Warning for Startup Marketing: Put The Lipstick Down

Lipstick on a pig – a phrase used for decades to describe “making superficial or cosmetic changes to a product in a futile effort to disguise its fundamental failings”, according to Wikipedia. This applies to a scary amount of marketing out there.

Marketing ultimately supports our decision making around whether or not we buy something, but today, particularly in B2B, buyers are becoming more attuned to surface-level marketing over real substance or meaning.

After many years working in marketing, I’ve now become overly sensitive to the vast amount of empty marketing messages sprayed across every channel one interacts with. The campaigns themselves might be beautiful to look at, but the actual message lacks depth, value, or interest.

Therefore, the saying is true: ‘you can’t put lipstick on a pig’. And this is especially important for startup leaders to keep front of mind when marketing their business.

The Message Is What Matters Most

I’ll put my hands up and say that I have definitely made mistakes in the past where I became more interested in my flashy campaign idea than what the message of value is for my customer. I’ve hosted huge scale events, worked with talented designers on beautiful brand creatives, and I’ve built shiny animated ads.

My point is that the channel will not matter if the message doesn’t connect with your customer. In my own experience, the campaigns that drove results were those that creatively executed a carefully crafted message that meaningfully resonated with my customers.

The message of your campaigns must be helpful, engaging, and memorable in order for them to stand out. Start with obsessing over the message before you even begin thinking about the channel.

I hear founders often say things like “We’re investing heavily in events” or “We’re running a webinar series.”

So what?

None of that matters if your message is boring.

How To Master Messaging

When you’re deep in the weeds, like most Startup founders, you can become blind to the message you’re putting out there because you’ve read it and said it a million times. So how do you get the message right?

The answer isn’t particularly complicated. You basically have to put the work in to understand your customers, what they care about most and how your product/ service relates to that.

Once you fully understand that, it’s time to layer in creativity.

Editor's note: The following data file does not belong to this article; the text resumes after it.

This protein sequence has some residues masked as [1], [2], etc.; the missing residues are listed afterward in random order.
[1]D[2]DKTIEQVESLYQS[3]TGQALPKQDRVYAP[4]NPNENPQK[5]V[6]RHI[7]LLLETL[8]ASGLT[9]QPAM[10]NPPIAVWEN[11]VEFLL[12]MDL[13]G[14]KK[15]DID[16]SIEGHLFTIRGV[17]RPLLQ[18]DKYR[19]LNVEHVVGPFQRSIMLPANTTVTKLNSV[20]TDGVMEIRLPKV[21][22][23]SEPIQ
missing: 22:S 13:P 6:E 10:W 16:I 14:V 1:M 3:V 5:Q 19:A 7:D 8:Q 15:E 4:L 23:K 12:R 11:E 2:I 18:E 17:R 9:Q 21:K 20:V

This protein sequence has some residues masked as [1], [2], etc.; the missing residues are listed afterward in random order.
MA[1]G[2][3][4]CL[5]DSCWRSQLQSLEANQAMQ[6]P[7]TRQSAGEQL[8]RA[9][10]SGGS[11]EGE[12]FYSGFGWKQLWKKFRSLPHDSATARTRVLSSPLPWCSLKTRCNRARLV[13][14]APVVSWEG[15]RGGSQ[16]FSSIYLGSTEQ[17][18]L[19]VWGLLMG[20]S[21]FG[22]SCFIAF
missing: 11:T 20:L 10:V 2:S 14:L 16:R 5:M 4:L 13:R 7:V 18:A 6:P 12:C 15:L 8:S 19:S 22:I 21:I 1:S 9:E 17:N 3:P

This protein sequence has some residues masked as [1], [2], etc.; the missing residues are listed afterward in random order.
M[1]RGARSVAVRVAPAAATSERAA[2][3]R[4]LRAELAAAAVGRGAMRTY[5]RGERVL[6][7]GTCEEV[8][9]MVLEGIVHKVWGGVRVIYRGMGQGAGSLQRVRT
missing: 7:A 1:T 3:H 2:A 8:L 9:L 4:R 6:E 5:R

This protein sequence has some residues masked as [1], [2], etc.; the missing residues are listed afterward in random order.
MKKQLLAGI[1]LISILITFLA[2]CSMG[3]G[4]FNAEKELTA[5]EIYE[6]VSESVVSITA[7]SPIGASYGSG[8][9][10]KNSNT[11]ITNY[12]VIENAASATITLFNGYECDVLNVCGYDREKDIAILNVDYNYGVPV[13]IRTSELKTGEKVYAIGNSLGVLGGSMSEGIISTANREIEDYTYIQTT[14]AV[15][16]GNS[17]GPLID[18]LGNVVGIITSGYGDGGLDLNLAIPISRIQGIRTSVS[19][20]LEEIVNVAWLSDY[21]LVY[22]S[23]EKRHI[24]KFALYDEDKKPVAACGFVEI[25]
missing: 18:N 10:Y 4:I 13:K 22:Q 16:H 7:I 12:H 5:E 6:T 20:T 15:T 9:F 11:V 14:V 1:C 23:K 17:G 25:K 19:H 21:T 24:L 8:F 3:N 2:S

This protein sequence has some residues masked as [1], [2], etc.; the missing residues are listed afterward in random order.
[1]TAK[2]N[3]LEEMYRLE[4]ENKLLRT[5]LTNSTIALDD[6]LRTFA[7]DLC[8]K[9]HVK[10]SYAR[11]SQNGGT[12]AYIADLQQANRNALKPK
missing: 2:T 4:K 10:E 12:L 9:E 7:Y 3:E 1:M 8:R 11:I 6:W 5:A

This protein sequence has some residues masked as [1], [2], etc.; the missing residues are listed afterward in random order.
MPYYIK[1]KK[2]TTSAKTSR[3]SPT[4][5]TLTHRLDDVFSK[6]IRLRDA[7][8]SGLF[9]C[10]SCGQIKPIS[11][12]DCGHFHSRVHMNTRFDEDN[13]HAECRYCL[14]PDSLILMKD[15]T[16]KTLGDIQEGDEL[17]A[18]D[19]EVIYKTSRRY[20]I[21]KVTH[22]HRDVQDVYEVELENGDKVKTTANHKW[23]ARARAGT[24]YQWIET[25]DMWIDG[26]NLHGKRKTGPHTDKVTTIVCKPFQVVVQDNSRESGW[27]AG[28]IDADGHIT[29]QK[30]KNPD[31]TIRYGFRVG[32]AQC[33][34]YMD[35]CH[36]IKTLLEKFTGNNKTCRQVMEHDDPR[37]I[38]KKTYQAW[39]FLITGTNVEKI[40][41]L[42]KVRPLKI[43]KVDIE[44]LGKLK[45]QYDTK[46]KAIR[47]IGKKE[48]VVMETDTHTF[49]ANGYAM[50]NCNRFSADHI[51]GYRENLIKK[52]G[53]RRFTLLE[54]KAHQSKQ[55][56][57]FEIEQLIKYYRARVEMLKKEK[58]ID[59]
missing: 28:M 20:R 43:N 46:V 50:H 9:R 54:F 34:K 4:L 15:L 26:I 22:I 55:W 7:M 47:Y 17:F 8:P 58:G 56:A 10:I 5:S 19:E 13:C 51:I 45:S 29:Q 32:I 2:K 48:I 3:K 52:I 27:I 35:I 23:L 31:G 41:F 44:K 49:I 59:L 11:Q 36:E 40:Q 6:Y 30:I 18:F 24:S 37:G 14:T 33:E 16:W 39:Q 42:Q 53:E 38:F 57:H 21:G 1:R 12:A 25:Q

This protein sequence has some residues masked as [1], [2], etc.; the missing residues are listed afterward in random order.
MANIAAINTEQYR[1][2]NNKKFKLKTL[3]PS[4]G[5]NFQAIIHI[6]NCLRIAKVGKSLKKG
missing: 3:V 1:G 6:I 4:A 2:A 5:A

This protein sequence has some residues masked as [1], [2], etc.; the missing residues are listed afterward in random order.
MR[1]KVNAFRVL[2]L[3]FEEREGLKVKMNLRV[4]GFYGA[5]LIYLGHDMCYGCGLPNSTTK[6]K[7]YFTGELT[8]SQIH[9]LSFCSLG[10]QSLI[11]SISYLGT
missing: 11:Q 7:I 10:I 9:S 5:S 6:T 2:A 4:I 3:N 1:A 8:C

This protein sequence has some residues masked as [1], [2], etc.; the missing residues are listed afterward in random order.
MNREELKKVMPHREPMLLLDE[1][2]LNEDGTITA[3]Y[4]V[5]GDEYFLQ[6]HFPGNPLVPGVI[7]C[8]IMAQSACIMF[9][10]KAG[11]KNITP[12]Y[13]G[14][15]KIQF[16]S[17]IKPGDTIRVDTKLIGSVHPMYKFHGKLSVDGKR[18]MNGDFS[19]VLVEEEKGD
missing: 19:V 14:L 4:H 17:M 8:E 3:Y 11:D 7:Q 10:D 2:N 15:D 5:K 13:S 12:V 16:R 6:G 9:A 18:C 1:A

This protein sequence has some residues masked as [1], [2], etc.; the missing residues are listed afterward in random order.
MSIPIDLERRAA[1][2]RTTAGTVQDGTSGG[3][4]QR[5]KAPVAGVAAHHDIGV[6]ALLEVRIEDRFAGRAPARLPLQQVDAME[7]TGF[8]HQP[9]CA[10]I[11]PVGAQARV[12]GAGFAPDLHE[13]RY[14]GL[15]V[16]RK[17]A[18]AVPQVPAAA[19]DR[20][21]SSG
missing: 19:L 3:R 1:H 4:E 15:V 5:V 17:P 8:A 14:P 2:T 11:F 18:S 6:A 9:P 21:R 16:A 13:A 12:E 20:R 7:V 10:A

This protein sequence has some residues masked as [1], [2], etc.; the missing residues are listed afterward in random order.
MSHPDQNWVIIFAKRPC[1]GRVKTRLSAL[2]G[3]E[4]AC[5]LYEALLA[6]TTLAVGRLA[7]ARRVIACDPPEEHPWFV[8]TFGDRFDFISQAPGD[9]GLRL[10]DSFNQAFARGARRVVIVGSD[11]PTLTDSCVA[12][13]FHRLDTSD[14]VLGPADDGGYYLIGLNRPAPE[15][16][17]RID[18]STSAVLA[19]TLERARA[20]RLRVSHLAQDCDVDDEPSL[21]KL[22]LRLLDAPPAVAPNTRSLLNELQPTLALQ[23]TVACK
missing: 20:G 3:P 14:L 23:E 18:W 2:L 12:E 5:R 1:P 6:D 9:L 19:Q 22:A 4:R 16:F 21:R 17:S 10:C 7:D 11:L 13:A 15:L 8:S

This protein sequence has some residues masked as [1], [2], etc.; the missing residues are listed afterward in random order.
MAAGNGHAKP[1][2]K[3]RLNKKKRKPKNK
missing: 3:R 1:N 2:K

If you’re trying to capture existing demand over competing products, then creativity and effective copywriting play an important role here in capturing attention.

For example, I just searched for ‘sales forecasting tool’ and was offered a bunch of solutions, and most of them were saying the exact same thing around ‘sales teams analytics for quarterly forecasting’. The tool Clari also came up and the intro line read ‘Call your number based on real-time data and predictive insights’.

That one small difference in their messaging made them stand out for two reasons: they highlighted a really important responsibility for salespeople (calling their number) and they addressed them directly by using the word ‘your’.

The emotion behind your marketing message can have a great impact on not only how your target customer feels about you, but also the success of conversions with customers clicking through to book a meeting with you.

After working on knowing your customer inside out and then designing creative messaging, it’s then critical to test it. Always take the time to ask for feedback on your core messaging from the people who it’s intended for. Their insights are gold when it comes to building a message that stands out from your competitors.

Evolve With Your Customers

Lastly, it’s important to note that the message you use today might not work in the future.

Many Founders build positioning and marketing messaging early on in their startup, but the product and market evolve, as does your customer.

Stay on the pulse of change and continuously pay attention to how your customer understands your product and describes its value. This is where early adopters and customer champions are important in keeping you honest. Using their insights and feedback will help you to keep building on your messaging, ensuring your marketing hits home with your customers and supports the growth of your business.